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The Decline & Fall Of Leyton Orient
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Tranmere Rovers & Cheltenham Town Stare Into The Abyss
Everyone’s favourite interventionist autocrat has been up to his old tricks again. This time, good old Sepp Blatter has been whining that penalty shootouts are no way to finish a World Cup, and that we can look forward to changes in time for South Africa 2010. Blatter has gone on record as saying that he favours reducing the number of players on the pitch, although replays are also still being considered. So, again, the greatest football tournament in the world is to be used as an experimental guinea pig. Blatter, of course, is the man that gave the world the Golden Goal and it’s idiot younger brother, the Silver Goal. You’ll forgive me if my excitement at whatever new bauble he decides to add to the end of these matches is somewhat tempered. There is a case for replacing penalty shootouts, of course. They are kind of, well, repetitive. Whilst Chris Waddle’s tortured face is etched into the mind of the England supporter, I can scarcely remember who missed for England against Portugal in Germany earlier this year. Lampard, Gerrard, ummm… Downing?
First, a quick history lesson. Penalty shootouts weren’t actually introduced until 1982. Until then, FIFA had scheduled replay dates, but they were only very seldom required to use them. In 1974 and 1978, the finals were the only matches that even required replay dates. I’d hazard a guess that penalties were introduced because of the expansion to 24 teams – presumably the increased number of matches made it more difficult for them to fit in these dates in the last week of the tournament. The first shoot-out was the 1982 semi-final between West Germany and France. Since then, to say that FIFA have dicked around with the format would be one of the bigger understatements I could make. 24 teams was, of course, an utterly unsatisfactory number for the World Cup. It needed either 16 or 32 teams in order to be workable, so we were faced with the absurdity of teams finishing third out of four in their groups and getting through to the second round. This wasn’t rectified until FIFA expanded it again, this time to 32 teams, in 1998. Since then, 16 matches in every tournament have been knock-out matches, so the number of penalty shootouts has greatened.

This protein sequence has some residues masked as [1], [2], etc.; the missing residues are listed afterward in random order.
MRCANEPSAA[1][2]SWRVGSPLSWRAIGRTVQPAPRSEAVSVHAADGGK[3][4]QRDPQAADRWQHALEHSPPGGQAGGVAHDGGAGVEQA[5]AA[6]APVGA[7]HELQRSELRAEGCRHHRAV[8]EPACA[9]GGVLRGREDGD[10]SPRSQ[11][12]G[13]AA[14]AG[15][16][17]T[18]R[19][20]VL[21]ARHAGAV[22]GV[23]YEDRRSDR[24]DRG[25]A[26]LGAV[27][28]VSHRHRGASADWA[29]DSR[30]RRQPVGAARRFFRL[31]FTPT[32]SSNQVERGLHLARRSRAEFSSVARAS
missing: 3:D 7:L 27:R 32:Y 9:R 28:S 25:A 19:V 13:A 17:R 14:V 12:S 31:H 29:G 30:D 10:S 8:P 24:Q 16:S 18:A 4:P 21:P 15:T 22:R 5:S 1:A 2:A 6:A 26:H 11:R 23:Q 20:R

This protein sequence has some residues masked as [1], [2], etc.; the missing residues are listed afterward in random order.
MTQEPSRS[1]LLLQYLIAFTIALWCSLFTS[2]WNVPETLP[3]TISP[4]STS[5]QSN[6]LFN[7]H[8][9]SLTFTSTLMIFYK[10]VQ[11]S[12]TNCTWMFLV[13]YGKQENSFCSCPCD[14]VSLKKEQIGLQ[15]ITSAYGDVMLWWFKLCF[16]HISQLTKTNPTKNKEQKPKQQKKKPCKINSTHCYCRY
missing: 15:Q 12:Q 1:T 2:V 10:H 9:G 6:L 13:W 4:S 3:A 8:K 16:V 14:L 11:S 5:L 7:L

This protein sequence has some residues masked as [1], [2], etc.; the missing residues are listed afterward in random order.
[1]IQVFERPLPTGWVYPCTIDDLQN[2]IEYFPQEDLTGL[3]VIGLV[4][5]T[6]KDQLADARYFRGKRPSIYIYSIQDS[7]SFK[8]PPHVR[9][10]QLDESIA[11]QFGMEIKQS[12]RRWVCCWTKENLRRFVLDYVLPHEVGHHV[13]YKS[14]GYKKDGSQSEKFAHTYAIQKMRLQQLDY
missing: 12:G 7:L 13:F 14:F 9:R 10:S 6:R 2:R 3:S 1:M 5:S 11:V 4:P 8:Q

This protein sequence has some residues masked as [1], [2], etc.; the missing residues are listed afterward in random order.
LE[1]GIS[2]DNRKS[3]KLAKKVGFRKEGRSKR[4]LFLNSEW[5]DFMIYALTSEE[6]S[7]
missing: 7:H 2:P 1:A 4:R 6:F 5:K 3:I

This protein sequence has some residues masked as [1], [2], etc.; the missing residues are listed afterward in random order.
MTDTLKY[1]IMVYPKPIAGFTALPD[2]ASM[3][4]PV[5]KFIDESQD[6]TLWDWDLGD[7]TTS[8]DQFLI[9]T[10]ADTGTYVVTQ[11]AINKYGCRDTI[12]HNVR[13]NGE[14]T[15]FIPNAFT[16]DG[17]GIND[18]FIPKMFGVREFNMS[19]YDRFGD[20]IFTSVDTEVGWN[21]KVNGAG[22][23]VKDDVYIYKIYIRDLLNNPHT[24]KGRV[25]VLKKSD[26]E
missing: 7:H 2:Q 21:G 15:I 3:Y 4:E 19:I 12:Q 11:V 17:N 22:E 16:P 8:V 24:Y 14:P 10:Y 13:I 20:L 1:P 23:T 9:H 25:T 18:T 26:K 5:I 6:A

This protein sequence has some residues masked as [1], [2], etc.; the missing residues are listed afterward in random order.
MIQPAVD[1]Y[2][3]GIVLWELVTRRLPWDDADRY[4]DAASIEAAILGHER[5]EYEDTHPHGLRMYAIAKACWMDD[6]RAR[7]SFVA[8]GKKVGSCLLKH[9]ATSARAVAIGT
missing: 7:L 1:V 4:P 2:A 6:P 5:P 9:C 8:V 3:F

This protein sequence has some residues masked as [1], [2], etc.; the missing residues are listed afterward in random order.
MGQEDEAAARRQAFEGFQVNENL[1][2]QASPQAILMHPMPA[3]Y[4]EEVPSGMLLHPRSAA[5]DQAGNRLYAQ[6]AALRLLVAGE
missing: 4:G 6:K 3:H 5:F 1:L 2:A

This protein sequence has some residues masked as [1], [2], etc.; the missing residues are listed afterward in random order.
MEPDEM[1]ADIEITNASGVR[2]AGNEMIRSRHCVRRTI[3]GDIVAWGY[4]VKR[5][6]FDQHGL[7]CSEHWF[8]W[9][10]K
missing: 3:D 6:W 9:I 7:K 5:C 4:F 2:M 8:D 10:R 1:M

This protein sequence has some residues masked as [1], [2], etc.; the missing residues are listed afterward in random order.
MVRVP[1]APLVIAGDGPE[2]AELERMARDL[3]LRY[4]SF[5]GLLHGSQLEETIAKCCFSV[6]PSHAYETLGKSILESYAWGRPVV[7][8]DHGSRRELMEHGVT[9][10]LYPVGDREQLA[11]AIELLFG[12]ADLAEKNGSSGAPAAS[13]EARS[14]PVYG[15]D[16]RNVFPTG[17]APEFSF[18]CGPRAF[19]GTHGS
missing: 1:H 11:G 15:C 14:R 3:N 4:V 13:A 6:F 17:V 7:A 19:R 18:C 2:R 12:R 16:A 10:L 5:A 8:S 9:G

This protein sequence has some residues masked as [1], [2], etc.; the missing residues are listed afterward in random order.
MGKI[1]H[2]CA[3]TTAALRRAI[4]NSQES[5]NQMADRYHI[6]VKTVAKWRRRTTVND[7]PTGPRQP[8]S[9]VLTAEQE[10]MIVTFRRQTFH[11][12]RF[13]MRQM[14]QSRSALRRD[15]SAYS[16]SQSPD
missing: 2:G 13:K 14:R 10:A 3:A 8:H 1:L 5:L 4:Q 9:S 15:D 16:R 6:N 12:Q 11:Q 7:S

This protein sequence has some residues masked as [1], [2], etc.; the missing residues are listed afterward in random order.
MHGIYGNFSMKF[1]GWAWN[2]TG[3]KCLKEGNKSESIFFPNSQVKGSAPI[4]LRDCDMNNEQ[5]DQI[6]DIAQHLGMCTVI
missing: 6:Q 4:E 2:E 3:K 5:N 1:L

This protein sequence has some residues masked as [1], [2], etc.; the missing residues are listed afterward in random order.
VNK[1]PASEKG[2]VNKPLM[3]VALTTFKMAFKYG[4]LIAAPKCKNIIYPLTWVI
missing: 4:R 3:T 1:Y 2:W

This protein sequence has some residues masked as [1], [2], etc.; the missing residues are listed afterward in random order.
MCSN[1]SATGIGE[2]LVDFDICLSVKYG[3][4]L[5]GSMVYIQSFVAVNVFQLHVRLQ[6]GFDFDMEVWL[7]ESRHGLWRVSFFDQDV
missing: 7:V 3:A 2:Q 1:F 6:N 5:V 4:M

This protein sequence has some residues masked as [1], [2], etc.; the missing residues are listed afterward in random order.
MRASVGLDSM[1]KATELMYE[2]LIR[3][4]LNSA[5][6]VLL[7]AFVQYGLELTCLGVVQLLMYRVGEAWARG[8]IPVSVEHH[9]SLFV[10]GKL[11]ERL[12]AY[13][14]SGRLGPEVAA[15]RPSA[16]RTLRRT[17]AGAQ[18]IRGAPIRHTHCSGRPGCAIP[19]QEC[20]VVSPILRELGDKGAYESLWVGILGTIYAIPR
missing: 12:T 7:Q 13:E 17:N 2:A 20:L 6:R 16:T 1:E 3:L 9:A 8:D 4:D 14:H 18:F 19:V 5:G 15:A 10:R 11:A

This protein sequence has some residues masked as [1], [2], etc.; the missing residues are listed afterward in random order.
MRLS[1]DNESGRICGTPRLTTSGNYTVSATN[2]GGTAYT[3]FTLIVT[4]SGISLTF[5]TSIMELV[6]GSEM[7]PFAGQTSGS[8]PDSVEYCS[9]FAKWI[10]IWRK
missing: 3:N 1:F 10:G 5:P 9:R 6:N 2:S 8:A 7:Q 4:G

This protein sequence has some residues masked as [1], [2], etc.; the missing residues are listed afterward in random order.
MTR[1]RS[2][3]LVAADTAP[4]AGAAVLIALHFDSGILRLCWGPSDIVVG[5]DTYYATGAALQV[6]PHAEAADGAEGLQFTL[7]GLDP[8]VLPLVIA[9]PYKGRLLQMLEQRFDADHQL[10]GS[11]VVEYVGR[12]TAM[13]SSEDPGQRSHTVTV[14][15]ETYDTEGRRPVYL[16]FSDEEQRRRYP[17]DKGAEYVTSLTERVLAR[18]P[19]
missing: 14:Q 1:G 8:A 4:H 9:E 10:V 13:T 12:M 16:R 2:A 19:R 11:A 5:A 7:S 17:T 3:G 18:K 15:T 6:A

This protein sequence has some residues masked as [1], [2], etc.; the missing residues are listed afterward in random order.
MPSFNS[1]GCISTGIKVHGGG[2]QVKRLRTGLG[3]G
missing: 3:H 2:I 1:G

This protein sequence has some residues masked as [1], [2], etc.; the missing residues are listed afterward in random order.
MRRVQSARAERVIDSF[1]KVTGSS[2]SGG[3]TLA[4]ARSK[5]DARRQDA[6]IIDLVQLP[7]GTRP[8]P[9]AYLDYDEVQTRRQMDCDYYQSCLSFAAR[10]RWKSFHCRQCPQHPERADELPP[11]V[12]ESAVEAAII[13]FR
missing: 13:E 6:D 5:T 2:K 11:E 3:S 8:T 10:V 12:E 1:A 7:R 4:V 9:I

I’m not against changing this format, but to suggest that getting rid of penalty shootouts will somehow cure the World Cup of the sort of torpor that we saw last summer is, so far as I can see, a fantasy. Do you remember the Silver and Golden Goals? How much of a bad idea was that? Teams, afraid of losing, put all eleven men behind the ball and played out the thirty minutes. No-one would take a chance. No-one would take a gamble. What would happen if the idea of reducing the players on both sides in extra-time? The coaches would take the strikers first, then the midfielders, until we’d end up with a central defender, on the point of exhaustive collapse, running the length of the pitch to put the ball past a collapsed goalkeeper. It’s a stupid idea, designed to appeal to the sort of people that don’t like football. It’s only a short step from there to sudden-death extra-time MULTIBALL. Replays, I like. The idea of “The World Cup Semi-Final Third Replay” has a definite ring to it. However, there will be huge protests from the biggest clubs, who will be less than happy to see their valuable assets being thrown on for another couple of matches in the middle of the summer, and, presumably, the police, who will be less than happy at being called out on duty a few times because Uncle Sepp has got sick of penalties.
There is one solution to the problem of the World Cup boring us to death, but it’s not an easy one to manufacture. Reduce the stakes. Stop the press from talking it up into THE MOST IMPORTANT THING EVER. It would take twenty years to bring in an entire coaching system that took the negativity out of the game. Try teaching players that winning is more important than not losing, and we might slowly start getting somewhere. I’m not holding my breath that this will happen any time in the near future, though.
Ian began writing Twohundredpercent in May 2006. He lives in Brighton. He has also written for, amongst others, Pitch Invasion, FC Business Magazine, The Score, When Saturday Comes, Stand Against Modern Football and The Football Supporter. Ian was the first winner of the Socrates Award For Not Being Dead Yet at the 2010 NOPA awards for football bloggers.